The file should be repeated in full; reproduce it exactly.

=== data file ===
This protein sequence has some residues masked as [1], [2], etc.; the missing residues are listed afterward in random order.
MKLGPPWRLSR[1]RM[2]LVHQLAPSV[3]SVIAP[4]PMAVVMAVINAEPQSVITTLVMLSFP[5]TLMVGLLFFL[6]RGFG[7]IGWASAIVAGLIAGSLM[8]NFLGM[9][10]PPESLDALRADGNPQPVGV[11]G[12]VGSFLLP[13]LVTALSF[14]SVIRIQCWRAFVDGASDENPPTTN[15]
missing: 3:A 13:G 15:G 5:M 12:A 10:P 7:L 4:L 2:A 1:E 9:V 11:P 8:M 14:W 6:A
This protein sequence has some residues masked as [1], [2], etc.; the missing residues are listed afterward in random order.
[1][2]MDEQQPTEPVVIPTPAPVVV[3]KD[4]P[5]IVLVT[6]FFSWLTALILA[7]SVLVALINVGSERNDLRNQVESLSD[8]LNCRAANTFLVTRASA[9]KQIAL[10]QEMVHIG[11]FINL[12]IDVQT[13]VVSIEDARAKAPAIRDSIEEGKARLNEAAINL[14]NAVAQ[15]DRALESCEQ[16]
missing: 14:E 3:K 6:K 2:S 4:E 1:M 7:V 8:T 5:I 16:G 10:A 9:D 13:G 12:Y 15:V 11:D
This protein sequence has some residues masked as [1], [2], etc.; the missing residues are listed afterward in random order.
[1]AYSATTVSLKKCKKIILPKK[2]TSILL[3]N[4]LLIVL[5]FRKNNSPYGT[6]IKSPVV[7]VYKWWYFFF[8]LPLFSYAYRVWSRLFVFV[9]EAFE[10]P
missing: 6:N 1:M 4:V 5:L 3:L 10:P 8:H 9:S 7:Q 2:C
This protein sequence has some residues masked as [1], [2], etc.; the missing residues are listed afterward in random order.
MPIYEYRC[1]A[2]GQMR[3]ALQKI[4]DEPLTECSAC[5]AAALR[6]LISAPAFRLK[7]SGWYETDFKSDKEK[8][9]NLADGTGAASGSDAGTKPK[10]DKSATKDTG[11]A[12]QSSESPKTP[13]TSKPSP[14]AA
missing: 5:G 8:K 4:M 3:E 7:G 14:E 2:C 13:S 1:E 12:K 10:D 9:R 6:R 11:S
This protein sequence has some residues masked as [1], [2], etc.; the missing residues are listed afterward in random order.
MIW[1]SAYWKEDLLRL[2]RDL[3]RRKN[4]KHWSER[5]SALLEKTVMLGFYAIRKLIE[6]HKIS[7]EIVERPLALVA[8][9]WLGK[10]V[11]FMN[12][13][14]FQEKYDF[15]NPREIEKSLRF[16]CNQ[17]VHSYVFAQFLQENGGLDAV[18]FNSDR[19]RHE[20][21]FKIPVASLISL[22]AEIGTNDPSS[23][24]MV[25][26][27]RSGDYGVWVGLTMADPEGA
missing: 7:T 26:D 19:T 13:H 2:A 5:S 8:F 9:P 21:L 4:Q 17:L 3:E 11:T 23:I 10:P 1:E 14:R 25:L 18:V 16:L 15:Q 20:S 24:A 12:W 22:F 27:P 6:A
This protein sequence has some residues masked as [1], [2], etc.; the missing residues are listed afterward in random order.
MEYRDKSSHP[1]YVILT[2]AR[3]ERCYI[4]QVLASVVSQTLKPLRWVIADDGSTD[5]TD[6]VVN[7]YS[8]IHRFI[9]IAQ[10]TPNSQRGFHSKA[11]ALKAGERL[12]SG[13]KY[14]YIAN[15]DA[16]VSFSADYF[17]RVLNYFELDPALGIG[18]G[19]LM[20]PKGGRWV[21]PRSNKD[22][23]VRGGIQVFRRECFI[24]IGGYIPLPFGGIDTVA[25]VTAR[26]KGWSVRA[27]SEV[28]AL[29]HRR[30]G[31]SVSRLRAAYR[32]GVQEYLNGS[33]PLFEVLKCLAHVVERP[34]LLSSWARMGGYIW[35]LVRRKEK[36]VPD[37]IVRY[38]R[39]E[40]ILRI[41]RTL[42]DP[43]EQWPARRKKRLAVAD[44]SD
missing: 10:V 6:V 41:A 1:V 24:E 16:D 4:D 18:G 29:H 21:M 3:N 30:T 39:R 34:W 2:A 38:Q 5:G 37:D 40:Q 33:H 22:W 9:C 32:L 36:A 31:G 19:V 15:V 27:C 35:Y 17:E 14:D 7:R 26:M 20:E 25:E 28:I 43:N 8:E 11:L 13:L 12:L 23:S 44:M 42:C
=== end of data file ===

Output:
This protein sequence has some residues masked as [1], [2], etc.; the missing residues are listed afterward in random order.
MKLGPPWRLSR[1]RM[2]LVHQLAPSV[3]SVIAP[4]PMAVVMAVINAEPQSVITTLVMLSFP[5]TLMVGLLFFL[6]RGFG[7]IGWASAIVAGLIAGSLM[8]NFLGM[9][10]PPESLDALRADGNPQPVGV[11]G[12]VGSFLLP[13]LVTALSF[14]SVIRIQCWRAFVDGASDENPPTTN[15]
missing: 3:A 13:G 15:G 5:M 12:A 10:P 7:L 4:L 2:A 1:E 9:V 11:P 8:M 14:W 6:A
This protein sequence has some residues masked as [1], [2], etc.; the missing residues are listed afterward in random order.
[1][2]MDEQQPTEPVVIPTPAPVVV[3]KD[4]P[5]IVLVT[6]FFSWLTALILA[7]SVLVALINVGSERNDLRNQVESLSD[8]LNCRAANTFLVTRASA[9]KQIAL[10]QEMVHIG[11]FINL[12]IDVQT[13]VVSIEDARAKAPAIRDSIEEGKARLNEAAINL[14]NAVAQ[15]DRALESCEQ[16]
missing: 14:E 3:K 6:K 2:S 4:E 1:M 7:V 8:T 5:I 16:G 10:A 9:D 13:G 12:Y 15:V 11:D
This protein sequence has some residues masked as [1], [2], etc.; the missing residues are listed afterward in random order.
[1]AYSATTVSLKKCKKIILPKK[2]TSILL[3]N[4]LLIVL[5]FRKNNSPYGT[6]IKSPVV[7]VYKWWYFFF[8]LPLFSYAYRVWSRLFVFV[9]EAFE[10]P
missing: 6:N 1:M 4:V 5:L 3:L 10:P 8:H 9:S 7:Q 2:C
This protein sequence has some residues masked as [1], [2], etc.; the missing residues are listed afterward in random order.
MPIYEYRC[1]A[2]GQMR[3]ALQKI[4]DEPLTECSAC[5]AAALR[6]LISAPAFRLK[7]SGWYETDFKSDKEK[8][9]NLADGTGAASGSDAGTKPK[10]DKSATKDTG[11]A[12]QSSESPKTP[13]TSKPSP[14]AA
missing: 5:G 8:K 4:M 3:E 7:G 14:E 2:C 13:S 1:E 12:K 10:D 9:R 6:R 11:S
This protein sequence has some residues masked as [1], [2], etc.; the missing residues are listed afterward in random order.
MIW[1]SAYWKEDLLRL[2]RDL[3]RRKN[4]KHWSER[5]SALLEKTVMLGFYAIRKLIE[6]HKIS[7]EIVERPLALVA[8][9]WLGK[10]V[11]FMN[12][13][14]FQEKYDF[15]NPREIEKSLRF[16]CNQ[17]VHSYVFAQFLQENGGLDAV[18]FNSDR[19]RHE[20][21]FKIPVASLISL[22]AEIGTNDPSS[23][24]MV[25][26][27]RSGDYGVWVGLTMADPEGA
missing: 7:T 26:D 19:T 13:H 2:A 5:S 8:F 9:P 21:L 4:Q 17:L 3:E 11:T 23:I 10:P 1:E 14:R 25:L 18:V 16:L 15:Q 20:S 24:A 12:W 22:F 27:P 6:A
This protein sequence has some residues masked as [1], [2], etc.; the missing residues are listed afterward in random order.
MEYRDKSSHP[1]YVILT[2]AR[3]ERCYI[4]QVLASVVSQTLKPLRWVIADDGSTD[5]TD[6]VVN[7]YS[8]IHRFI[9]IAQ[10]TPNSQRGFHSKA[11]ALKAGERL[12]SG[13]KY[14]YIAN[15]DA[16]VSFSADYF[17]RVLNYFELDPALGIG[18]G[19]LM[20]PKGGRWV[21]PRSNKD[22][23]VRGGIQVFRRECFI[24]IGGYIPLPFGGIDTVA[25]VTAR[26]KGWSVRA[27]SEV[28]AL[29]HRR[30]G[31]SVSRLRAAYR[32]GVQEYLNGS[33]PLFEVLKCLAHVVERP[34]LLSSWARMGGYIW[35]LVRRKEK[36]VPD[37]IVRY[38]R[39]E[40]ILRI[41]RTL[42]DP[43]EQWPARRKKRLAVAD[44]SD
missing: 10:V 6:V 41:A 1:V 24:E 16:D 4:D 18:G 29:H 21:M 3:N 30:T 39:R 34:W 2:A 38:Q 5:G 37:D 40:Q 33:H 22:W 9:C 32:L 36:A 31:G 19:V 15:V 27:C 35:Y 17:E 14:D 7:R 26:M 20:E 25:E 28:I 43:N 8:E 11:L 13:L 12:L 23:S 44:M 42:C